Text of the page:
Let's imagine a new device comprising two electronic book readers next to each other connected by a hinge that allows the screens to lie flat against each other, screen to screen, when closed. When opened, the screens would, of course, be next to each other. If both screens were of the "electronic paper" type, one would have the equivalent of an opening book. If there were some sort of touch control on the side that would allow rough page selection, so much the better. We now have a book reader with twice the reading area.
Next, fold the screens together again and note the blank outsides. Can't have that! Why not put a standard LCD screen on one outside, and a QWERTY keyboard on the other? Unfold the device, turn it over, and voila, a small computer/communicator! Sure, it has three screens instead of one, but it has all the features you need in a portable device. No more carrying an iPod and cellphone and book reader. There is nothing technically remarkable about this device except the hinge between the halves - it would have to bend in one direction for the book experience and the other for the computer experience. Can Silicon Valley handle such an exotic hinge? Somehow I think so.
And, do I need to mention that, when folded computer-out, making the LCD a touch screen turns it into a tablet computer?
A Killer Synergy
You don't see me using "killer" as a synonym for "really, really good" very often, but I am now. Combining the reading and computer functions in one device eliminates a major objection to small computers and also to book readers. If the two devices are integrated, it would be trivial to transfer the data from one screen type to the other. You wouldn't have to read long text reports on a small LCD screen with the attendant paging and scrolling. And if the "ebook" you are reading happens to have a few color illustrations or something that would benefit from display on a faster and more versatile screen, a simple touch would transfer it to the other side.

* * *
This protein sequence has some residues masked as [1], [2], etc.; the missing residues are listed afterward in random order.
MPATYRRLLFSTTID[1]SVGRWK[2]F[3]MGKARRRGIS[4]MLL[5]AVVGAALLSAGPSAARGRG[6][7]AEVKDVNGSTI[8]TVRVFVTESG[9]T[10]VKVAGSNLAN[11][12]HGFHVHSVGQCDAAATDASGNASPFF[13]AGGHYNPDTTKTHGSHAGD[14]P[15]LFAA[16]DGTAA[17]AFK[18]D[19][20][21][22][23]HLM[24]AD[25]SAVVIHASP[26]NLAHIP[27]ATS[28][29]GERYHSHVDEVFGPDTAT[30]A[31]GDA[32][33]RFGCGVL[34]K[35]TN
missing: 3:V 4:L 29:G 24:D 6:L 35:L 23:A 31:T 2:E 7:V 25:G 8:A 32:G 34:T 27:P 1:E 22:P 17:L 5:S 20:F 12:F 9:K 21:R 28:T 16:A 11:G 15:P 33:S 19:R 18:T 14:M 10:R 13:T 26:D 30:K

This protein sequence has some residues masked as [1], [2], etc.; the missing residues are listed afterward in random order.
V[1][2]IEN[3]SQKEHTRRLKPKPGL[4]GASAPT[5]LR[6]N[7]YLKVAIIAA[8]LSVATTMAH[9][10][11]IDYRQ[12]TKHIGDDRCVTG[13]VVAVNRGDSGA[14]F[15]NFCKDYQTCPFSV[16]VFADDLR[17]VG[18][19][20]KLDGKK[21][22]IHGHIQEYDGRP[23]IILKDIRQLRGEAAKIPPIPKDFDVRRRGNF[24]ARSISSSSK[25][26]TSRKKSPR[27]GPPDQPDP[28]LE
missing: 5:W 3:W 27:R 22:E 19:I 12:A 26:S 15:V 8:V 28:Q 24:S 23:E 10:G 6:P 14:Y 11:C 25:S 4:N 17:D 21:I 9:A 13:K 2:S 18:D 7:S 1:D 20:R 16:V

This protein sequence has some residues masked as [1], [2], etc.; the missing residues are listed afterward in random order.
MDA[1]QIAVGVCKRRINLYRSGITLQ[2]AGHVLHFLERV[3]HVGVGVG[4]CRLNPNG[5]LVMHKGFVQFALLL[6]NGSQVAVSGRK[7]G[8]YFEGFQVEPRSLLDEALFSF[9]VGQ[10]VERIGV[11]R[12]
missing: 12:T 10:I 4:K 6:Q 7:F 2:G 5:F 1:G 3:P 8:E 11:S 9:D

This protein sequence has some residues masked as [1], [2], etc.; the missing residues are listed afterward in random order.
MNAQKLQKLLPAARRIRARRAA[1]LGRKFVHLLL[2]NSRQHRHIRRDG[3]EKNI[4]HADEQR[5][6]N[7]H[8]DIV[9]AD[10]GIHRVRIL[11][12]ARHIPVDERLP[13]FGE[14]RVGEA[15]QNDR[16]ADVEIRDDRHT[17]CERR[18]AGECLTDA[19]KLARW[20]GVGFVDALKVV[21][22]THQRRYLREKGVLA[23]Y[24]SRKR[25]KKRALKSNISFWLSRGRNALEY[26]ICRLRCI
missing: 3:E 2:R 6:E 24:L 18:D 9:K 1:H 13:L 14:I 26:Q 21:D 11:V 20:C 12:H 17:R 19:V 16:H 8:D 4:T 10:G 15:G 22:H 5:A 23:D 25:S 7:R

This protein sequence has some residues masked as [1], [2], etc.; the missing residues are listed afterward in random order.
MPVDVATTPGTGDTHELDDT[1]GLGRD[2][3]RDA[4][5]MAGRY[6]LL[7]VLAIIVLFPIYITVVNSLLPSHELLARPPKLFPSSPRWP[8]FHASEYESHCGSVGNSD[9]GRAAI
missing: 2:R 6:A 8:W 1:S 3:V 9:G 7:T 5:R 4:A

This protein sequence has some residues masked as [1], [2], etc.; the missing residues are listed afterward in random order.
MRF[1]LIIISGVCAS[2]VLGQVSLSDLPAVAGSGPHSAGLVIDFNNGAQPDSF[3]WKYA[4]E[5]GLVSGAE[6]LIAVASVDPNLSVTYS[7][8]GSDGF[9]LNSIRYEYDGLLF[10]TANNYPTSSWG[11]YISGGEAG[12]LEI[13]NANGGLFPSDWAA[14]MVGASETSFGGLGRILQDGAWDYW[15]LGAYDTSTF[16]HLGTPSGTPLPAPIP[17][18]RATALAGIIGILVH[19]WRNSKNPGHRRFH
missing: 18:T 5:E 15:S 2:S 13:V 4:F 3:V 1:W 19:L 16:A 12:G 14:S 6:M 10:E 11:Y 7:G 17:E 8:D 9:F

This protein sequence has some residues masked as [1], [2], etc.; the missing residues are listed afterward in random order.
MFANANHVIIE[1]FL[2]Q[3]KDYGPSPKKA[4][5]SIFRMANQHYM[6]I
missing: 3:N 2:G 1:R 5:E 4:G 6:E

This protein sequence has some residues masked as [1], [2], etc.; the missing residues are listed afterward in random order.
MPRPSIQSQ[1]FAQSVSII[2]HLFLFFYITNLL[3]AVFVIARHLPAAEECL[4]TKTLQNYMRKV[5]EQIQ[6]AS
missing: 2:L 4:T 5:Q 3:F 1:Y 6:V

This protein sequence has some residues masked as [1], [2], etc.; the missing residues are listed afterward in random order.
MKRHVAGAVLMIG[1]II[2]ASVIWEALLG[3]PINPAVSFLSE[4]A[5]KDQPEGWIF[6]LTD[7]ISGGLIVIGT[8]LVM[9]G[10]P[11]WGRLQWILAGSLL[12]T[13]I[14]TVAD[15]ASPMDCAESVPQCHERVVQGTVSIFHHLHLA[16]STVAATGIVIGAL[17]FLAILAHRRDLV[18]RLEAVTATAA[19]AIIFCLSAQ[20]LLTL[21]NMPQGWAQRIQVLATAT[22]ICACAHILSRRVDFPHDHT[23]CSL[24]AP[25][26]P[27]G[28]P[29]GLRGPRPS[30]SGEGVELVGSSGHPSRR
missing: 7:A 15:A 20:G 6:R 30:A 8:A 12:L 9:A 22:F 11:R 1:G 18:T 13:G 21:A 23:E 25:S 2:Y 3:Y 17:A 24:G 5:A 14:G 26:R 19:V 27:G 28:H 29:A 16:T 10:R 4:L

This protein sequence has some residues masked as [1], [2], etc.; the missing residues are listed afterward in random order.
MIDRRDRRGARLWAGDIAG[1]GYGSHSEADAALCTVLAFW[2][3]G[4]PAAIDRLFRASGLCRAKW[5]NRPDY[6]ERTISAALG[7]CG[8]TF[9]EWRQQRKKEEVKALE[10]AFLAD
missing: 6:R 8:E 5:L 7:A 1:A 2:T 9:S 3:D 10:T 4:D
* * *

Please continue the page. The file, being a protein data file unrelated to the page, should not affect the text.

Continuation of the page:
Speaking personally, even if I couldn't put my whole library of books on the device (yet), I'd seriously consider getting one just for the advantages I have listed. How much would such a device cost? In effect, it would be the combination of two book readers (say, $300 each) and a netbook (say, another $300.) But, of course, that $900 would cover triplication of all functions, while really all that is necessary in addition to a netbook and its CPU and keyboard are the two "electronic paper" screens. Let's arbitrarily charge $600 for a small-screen (thick paperback) version, and $900 for a larger-screen hardcover book or small netbook-sized version. (In fact, some enterprising netbook manufacturer could put the dual electronic-paper screens on the top of the netbook lid, so it can be read when the cover is closed. Not foldable, but a lot less design effort to start with.)
The Apple Tablet
The recent rumors of a pre-announcement of the rumored announcement of the rumored Apple Tablet (with which Mr. Jobs is rumored to be "very happy") got me thinking about this subject some more. I doubt that Jobs reads my blog (at least not faithfully) and at this point his Tablet is what it is. But just in case he's been thinking along these lines, I do want to get in one request:
Please let us change the battery, even if you do have to make it thicker by a millimeter or so!
Not As Rare As I Said
My "Haunted Halogen" blogitem had a colossal (or, depending on how you look at it, a truly minuscule) error. Worse, it was the kind of error for which I am always calling others to account: a grotesque example of innumeracy. I asserted that astatine was so rare that there is "only a single atom of the naturally occurring element present on the earth at any given time." What nonsense! I wrote that in good faith, from my alleged memory of something I thought I had previously read. In fact, there are estimated to be about 30 grams of the element, still pretty rare considering the size of the earth, but nonetheless an error of about 10^23.
An awesome item of lush blog malfeasance, for which I hereby apologize.